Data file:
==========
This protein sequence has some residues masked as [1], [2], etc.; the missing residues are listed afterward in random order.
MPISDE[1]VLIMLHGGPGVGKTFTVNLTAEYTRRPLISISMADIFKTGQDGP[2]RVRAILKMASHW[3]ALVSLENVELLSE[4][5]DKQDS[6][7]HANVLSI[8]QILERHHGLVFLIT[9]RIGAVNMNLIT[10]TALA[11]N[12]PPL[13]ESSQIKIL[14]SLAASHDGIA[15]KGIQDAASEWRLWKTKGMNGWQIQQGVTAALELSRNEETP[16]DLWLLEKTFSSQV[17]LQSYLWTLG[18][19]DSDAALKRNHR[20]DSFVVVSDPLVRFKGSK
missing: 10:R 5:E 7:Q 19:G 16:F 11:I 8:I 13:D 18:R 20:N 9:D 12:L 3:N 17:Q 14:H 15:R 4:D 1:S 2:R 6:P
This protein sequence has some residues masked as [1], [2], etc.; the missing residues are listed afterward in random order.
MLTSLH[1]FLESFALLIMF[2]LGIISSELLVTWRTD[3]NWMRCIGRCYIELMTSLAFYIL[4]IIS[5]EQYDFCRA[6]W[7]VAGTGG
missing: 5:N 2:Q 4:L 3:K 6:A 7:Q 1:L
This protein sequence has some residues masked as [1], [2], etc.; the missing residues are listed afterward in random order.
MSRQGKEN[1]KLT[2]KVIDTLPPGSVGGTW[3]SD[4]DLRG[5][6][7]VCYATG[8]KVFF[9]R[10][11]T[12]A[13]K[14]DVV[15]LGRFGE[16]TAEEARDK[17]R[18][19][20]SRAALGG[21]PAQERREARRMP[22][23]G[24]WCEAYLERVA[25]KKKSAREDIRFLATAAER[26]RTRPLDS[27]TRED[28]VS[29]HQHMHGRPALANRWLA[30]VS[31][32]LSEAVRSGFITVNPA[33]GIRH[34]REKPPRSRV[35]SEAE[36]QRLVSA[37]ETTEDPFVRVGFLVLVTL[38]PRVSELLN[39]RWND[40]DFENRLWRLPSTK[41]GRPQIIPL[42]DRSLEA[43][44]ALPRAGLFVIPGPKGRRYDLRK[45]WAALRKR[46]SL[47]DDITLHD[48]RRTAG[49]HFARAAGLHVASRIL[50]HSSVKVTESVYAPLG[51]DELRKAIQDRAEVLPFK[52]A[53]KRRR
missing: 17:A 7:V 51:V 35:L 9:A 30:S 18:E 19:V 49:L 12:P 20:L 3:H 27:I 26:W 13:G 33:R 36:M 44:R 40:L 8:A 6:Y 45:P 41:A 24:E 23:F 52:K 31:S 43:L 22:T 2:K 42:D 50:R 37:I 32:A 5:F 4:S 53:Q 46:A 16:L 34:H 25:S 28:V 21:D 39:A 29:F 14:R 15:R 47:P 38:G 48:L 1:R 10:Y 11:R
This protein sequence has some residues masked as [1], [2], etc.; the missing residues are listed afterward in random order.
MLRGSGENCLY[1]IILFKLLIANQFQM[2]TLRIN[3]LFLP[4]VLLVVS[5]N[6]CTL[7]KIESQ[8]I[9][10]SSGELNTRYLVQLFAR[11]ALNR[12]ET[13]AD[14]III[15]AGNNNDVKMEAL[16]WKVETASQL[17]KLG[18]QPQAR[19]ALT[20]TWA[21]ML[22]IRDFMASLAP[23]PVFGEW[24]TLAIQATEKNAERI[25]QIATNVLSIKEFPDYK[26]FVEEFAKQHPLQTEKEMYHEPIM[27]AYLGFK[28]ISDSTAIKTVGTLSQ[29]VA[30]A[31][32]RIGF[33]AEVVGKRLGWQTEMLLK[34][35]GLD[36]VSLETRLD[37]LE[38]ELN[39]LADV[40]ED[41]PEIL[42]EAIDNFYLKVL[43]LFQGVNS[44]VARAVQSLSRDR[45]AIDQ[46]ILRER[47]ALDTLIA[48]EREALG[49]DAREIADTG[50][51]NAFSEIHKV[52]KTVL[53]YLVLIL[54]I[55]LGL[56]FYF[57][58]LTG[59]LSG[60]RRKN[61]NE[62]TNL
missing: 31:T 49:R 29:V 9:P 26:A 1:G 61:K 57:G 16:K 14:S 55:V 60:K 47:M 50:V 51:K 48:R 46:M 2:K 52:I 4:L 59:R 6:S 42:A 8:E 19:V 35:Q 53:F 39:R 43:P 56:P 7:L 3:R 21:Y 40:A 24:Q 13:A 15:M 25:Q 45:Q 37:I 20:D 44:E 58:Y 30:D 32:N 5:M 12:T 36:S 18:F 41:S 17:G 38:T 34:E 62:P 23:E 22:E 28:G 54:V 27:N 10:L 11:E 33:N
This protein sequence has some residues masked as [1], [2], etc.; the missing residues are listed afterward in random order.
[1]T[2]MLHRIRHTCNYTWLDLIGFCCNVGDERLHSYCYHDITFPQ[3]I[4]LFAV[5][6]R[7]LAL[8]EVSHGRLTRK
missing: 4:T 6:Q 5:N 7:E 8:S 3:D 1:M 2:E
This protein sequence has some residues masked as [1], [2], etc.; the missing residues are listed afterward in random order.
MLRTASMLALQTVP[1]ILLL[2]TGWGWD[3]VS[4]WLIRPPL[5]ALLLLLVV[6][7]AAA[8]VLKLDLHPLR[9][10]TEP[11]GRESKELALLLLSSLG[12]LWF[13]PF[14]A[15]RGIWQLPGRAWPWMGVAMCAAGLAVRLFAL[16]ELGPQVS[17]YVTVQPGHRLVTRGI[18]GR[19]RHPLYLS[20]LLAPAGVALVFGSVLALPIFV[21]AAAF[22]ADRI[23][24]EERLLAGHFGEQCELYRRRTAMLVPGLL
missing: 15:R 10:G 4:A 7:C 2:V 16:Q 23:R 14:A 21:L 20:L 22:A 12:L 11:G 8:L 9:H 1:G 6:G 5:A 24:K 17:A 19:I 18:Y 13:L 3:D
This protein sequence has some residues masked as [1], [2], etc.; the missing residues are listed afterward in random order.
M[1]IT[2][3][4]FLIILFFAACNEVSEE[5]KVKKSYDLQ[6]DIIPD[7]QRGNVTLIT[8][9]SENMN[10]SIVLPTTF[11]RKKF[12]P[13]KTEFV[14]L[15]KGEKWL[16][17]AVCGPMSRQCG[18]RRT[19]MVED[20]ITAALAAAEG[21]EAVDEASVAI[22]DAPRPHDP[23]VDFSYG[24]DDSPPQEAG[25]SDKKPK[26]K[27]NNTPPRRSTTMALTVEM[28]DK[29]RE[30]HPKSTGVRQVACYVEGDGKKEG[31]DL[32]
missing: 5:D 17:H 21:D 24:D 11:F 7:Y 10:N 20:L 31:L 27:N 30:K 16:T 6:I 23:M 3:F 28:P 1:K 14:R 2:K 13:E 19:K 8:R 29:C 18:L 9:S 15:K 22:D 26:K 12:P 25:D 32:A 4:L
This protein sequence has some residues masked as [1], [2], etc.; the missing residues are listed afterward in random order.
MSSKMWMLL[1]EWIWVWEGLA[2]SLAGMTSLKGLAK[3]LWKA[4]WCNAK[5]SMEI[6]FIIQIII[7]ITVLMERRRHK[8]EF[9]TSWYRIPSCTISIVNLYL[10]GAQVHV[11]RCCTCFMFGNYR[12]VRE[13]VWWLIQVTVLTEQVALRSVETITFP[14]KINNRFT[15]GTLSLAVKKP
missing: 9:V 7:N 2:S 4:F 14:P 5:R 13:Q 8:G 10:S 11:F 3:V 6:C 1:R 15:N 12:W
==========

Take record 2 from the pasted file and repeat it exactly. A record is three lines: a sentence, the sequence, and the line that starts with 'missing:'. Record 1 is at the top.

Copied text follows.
This protein sequence has some residues masked as [1], [2], etc.; the missing residues are listed afterward in random order.
MLTSLH[1]FLESFALLIMF[2]LGIISSELLVTWRTD[3]NWMRCIGRCYIELMTSLAFYIL[4]IIS[5]EQYDFCRA[6]W[7]VAGTGG
missing: 5:N 2:Q 4:L 3:K 6:A 7:Q 1:L